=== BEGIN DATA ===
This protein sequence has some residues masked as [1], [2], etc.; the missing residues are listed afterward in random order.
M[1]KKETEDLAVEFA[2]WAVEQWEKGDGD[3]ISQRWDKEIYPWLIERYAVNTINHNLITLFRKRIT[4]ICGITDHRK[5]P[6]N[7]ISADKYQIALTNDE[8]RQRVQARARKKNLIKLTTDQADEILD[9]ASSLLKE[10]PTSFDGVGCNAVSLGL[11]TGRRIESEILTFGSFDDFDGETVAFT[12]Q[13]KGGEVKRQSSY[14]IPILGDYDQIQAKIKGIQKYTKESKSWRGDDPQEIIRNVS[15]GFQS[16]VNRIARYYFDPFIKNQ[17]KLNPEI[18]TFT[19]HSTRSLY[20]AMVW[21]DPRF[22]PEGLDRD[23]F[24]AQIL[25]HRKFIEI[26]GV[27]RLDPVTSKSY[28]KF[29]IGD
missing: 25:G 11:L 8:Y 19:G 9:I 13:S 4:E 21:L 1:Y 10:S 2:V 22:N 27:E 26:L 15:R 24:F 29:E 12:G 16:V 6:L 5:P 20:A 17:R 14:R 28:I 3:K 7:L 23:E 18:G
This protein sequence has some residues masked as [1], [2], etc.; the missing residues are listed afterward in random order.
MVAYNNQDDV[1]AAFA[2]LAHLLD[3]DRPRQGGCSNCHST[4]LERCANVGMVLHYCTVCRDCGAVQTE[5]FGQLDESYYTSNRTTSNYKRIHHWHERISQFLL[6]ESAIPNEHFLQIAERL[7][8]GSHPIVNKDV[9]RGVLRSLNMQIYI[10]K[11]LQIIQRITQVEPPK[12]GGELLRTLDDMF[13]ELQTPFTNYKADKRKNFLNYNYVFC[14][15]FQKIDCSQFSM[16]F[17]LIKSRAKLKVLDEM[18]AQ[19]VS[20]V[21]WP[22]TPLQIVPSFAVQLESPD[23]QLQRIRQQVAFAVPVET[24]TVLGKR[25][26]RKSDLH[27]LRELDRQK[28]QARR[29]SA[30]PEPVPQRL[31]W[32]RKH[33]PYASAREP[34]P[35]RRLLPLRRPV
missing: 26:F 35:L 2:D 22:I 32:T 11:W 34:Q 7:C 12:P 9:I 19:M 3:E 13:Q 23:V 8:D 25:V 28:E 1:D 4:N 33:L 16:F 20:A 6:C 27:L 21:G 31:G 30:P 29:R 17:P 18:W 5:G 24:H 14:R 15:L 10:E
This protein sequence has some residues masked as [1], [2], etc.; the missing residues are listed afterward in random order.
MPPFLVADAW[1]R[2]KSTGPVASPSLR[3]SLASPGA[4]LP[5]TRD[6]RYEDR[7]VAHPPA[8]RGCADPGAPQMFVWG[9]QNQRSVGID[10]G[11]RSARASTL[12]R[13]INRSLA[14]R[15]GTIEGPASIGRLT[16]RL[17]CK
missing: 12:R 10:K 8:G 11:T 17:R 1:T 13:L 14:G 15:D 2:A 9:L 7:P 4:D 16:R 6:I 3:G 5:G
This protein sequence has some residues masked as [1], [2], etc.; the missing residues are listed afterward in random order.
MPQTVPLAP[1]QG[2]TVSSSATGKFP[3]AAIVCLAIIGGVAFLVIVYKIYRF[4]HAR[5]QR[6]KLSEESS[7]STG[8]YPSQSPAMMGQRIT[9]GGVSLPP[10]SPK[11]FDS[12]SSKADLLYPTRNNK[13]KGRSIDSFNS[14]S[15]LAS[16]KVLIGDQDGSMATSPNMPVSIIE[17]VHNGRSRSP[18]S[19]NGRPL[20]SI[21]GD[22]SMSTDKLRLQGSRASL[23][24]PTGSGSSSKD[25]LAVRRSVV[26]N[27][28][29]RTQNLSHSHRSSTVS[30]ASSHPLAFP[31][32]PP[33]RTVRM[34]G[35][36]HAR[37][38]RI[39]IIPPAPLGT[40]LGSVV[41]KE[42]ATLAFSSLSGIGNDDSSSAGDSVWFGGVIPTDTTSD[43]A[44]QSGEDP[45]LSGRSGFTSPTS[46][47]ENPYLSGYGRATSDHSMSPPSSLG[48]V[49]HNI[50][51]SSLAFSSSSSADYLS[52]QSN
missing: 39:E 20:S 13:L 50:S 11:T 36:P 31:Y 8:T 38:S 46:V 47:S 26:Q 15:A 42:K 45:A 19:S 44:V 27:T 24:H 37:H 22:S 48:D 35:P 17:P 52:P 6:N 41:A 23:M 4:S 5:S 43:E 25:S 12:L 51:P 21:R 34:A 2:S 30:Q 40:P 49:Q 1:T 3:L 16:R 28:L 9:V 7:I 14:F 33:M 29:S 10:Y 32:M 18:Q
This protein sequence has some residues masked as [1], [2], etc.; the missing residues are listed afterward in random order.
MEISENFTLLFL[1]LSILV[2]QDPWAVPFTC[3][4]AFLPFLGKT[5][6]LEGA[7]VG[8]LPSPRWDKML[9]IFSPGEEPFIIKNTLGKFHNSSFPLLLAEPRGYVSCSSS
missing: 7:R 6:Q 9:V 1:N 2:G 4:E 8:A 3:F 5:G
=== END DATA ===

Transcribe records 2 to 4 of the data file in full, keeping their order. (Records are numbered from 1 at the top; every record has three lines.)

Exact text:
This protein sequence has some residues masked as [1], [2], etc.; the missing residues are listed afterward in random order.
MVAYNNQDDV[1]AAFA[2]LAHLLD[3]DRPRQGGCSNCHST[4]LERCANVGMVLHYCTVCRDCGAVQTE[5]FGQLDESYYTSNRTTSNYKRIHHWHERISQFLL[6]ESAIPNEHFLQIAERL[7][8]GSHPIVNKDV[9]RGVLRSLNMQIYI[10]K[11]LQIIQRITQVEPPK[12]GGELLRTLDDMF[13]ELQTPFTNYKADKRKNFLNYNYVFC[14][15]FQKIDCSQFSM[16]F[17]LIKSRAKLKVLDEM[18]AQ[19]VS[20]V[21]WP[22]TPLQIVPSFAVQLESPD[23]QLQRIRQQVAFAVPVET[24]TVLGKR[25][26]RKSDLH[27]LRELDRQK[28]QARR[29]SA[30]PEPVPQRL[31]W[32]RKH[33]PYASAREP[34]P[35]RRLLPLRRPV
missing: 26:F 35:L 2:D 22:I 32:T 11:W 34:Q 7:C 12:P 9:I 19:M 3:E 13:Q 23:V 8:D 25:V 28:E 1:D 4:N 33:L 16:F 20:A 6:C 27:L 21:G 31:G 30:P 29:R 17:P 18:W 5:G 24:H 14:R 15:L 10:E
This protein sequence has some residues masked as [1], [2], etc.; the missing residues are listed afterward in random order.
MPPFLVADAW[1]R[2]KSTGPVASPSLR[3]SLASPGA[4]LP[5]TRD[6]RYEDR[7]VAHPPA[8]RGCADPGAPQMFVWG[9]QNQRSVGID[10]G[11]RSARASTL[12]R[13]INRSLA[14]R[15]GTIEGPASIGRLT[16]RL[17]CK
missing: 12:R 10:K 8:G 11:T 17:R 1:T 13:L 14:G 15:D 2:A 9:L 7:P 4:D 16:R 6:I 3:G 5:G
This protein sequence has some residues masked as [1], [2], etc.; the missing residues are listed afterward in random order.
MPQTVPLAP[1]QG[2]TVSSSATGKFP[3]AAIVCLAIIGGVAFLVIVYKIYRF[4]HAR[5]QR[6]KLSEESS[7]STG[8]YPSQSPAMMGQRIT[9]GGVSLPP[10]SPK[11]FDS[12]SSKADLLYPTRNNK[13]KGRSIDSFNS[14]S[15]LAS[16]KVLIGDQDGSMATSPNMPVSIIE[17]VHNGRSRSP[18]S[19]NGRPL[20]SI[21]GD[22]SMSTDKLRLQGSRASL[23][24]PTGSGSSSKD[25]LAVRRSVV[26]N[27][28][29]RTQNLSHSHRSSTVS[30]ASSHPLAFP[31][32]PP[33]RTVRM[34]G[35][36]HAR[37][38]RI[39]IIPPAPLGT[40]LGSVV[41]KE[42]ATLAFSSLSGIGNDDSSSAGDSVWFGGVIPTDTTSD[43]A[44]QSGEDP[45]LSGRSGFTSPTS[46][47]ENPYLSGYGRATSDHSMSPPSSLG[48]V[49]HNI[50][51]SSLAFSSSSSADYLS[52]QSN
missing: 39:E 20:S 13:L 50:S 11:T 36:P 31:Y 8:T 38:S 46:V 47:S 26:Q 15:A 42:K 45:A 19:S 44:V 27:T 24:H 37:H 22:S 48:D 35:P 17:P 52:P 6:N 41:A 23:M 4:S 5:S 43:E 25:S 12:L 51:P 21:R 34:A 2:S 30:Q 40:P 49:Q 1:T 3:L 16:R 28:L 9:V 7:I 14:F 33:M 29:S 10:Y 32:M 18:Q